Now, I am certainly not arguing we should trust tradition unconditionally, or regard it as harmless – which fundamentalism obviously is not - but we have to see the past in its own context. Critically spoken, this means that unless we have very compelling arguments for claiming an indisputable Truth derived from old texts, we better simply acknowledge that we cannot be sure about what Jesus said and what tradition claims to be his words. We have no historical records. We have copies and translations of copies; albeit in good quantities.

We, as BDSM-theorists, stand in the same tradition as conservative theologians and I see no convincing reason why we should not use our past and the development of our culture as a source of inspiration that we can and might use for theorizing on the many coloured sides of BDMS, both theoretically as practical.

It is not a matter of legitimisation - as the authority of the Church is also a presumed one - but rather a question of interpretation. We have the same right to reflect on our culture and past as any other person; no exception when it comes to ‘Holy Scriptures’.

If there is Truth to be found in it, there is nothing to fear. Truth - however vague this notion might seem - does allow you to seek and find it, as long as you remain true both to the Truth and to yourself. In this sense there is no real problem in asking what the Bible could mean for you. If you only can understand the Bible as sex-negative, you will find condemnation, if you are open for other interpretations, it might actually be of help: not only in understanding our own past or our current ideas, but also in dealing with difficulties we meet in our contacts with people that adhere to certain dogmas.

Particularly within the BDSM community, we are aware that only by accepting others as they are, is the first step to understanding them. Even when we personally do not grasp the point, we still can learn a lot from each other.

We do not have to go far to see, how those that are in bondage within the Bible Belt do suffer under their own teachings. They are facing the same or similar urges in themselves as we do. They try to find a different solution, that works for them or not. We also see that there is a lot of false superiority. When we simply belief in our own convictions and experiences, we do know the whole issue is a matter of how you see yourself function in the world, with all its ethical and religious diversity.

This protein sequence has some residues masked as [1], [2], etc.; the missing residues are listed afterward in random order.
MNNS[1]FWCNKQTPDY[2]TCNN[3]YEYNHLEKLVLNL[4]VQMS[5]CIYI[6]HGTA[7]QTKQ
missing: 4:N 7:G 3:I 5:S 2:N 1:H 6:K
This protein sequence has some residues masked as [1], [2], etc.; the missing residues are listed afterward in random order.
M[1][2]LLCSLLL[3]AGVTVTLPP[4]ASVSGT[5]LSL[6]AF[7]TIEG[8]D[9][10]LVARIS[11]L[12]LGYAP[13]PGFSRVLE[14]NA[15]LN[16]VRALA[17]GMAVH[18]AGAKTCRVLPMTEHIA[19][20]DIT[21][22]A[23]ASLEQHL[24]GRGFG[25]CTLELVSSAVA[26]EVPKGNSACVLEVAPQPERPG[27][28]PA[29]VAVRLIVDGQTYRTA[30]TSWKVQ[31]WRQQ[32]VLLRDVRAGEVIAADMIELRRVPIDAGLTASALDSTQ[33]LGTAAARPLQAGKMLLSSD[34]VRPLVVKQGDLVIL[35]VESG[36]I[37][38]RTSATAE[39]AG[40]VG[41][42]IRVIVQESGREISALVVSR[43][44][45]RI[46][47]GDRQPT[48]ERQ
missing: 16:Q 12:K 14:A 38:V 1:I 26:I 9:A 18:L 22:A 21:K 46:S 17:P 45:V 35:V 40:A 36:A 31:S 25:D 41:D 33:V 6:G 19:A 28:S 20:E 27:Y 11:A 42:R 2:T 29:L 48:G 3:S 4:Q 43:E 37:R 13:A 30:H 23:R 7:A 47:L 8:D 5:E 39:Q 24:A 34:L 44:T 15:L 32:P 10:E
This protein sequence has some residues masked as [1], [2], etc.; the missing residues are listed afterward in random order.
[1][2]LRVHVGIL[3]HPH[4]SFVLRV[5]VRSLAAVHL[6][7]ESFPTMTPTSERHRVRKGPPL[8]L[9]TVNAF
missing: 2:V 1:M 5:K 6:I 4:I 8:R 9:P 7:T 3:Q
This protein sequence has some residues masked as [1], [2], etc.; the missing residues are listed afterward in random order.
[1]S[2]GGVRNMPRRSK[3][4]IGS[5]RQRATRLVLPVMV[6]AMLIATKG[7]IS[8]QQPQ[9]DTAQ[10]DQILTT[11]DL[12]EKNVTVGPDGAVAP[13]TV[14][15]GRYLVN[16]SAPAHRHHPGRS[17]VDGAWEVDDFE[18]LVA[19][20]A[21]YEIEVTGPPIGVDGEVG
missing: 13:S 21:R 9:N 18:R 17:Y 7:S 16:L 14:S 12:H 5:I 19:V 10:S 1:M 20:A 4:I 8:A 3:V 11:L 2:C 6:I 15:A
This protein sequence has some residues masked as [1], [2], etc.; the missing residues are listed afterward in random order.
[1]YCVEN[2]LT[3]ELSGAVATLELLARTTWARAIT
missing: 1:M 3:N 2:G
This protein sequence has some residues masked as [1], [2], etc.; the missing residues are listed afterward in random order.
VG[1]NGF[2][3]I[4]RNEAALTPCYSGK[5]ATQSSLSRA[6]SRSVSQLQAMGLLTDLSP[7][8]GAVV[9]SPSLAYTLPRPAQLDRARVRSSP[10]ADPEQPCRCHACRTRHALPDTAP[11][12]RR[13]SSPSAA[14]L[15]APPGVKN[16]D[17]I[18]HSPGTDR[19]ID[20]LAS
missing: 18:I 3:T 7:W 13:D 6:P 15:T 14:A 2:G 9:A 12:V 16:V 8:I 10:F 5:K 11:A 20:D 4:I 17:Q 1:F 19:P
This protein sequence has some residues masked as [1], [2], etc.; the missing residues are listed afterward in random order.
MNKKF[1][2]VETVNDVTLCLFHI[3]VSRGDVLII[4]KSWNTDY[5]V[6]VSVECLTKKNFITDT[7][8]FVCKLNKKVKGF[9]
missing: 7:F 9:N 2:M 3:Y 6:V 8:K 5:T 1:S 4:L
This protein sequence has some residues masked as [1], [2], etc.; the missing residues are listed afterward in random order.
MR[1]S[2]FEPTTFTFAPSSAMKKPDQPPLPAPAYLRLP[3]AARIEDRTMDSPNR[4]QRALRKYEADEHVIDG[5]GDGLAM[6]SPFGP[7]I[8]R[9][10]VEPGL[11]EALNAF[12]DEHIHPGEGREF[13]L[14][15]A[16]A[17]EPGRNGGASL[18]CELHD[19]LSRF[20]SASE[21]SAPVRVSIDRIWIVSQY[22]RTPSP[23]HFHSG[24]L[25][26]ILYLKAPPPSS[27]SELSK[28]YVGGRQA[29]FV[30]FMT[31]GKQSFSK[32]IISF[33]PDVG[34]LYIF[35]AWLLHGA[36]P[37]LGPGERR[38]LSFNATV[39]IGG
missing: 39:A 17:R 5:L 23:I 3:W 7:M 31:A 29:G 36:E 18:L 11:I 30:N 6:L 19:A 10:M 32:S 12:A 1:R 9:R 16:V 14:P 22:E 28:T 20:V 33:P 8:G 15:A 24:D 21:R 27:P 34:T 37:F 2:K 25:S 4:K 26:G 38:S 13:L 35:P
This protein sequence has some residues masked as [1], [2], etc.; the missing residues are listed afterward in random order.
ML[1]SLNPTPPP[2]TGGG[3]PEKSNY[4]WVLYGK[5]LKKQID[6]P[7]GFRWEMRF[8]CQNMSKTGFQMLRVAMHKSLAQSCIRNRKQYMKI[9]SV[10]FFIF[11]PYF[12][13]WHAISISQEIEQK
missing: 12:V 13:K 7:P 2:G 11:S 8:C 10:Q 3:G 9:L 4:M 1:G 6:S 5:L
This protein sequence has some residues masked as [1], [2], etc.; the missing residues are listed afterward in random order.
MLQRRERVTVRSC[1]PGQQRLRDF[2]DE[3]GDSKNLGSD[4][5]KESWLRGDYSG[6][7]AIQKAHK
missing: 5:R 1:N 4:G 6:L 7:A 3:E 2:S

Coming from a conservative tradition myself, I can tell all of you, that there are many happy people, kind people too, they really can be exemplary and do to a certain extent show nice qualities, like being wise, generous, loving, caring and forgiving. But these are not virtues that can be exclusively claimed by a particular group or religion; we all can be like that, if we see the necessity of it and have learned how to do it.

Certainly, not all inside the leather scene will feel equally attracted to the approach I take here, nor should they. As long as the sincere wish to understand oneself out of a religious tradition is acknowledged. Many of us do that, as many religions offer ways of deepening our own experience. All should this not be understood as claiming that all religions say one and the same thing. They do not; instead they provide different answers to similar questions. Not the answers are universal, but rather the questions for as far as they are true human questions in which we try to find an understanding of our selves and the world we live in.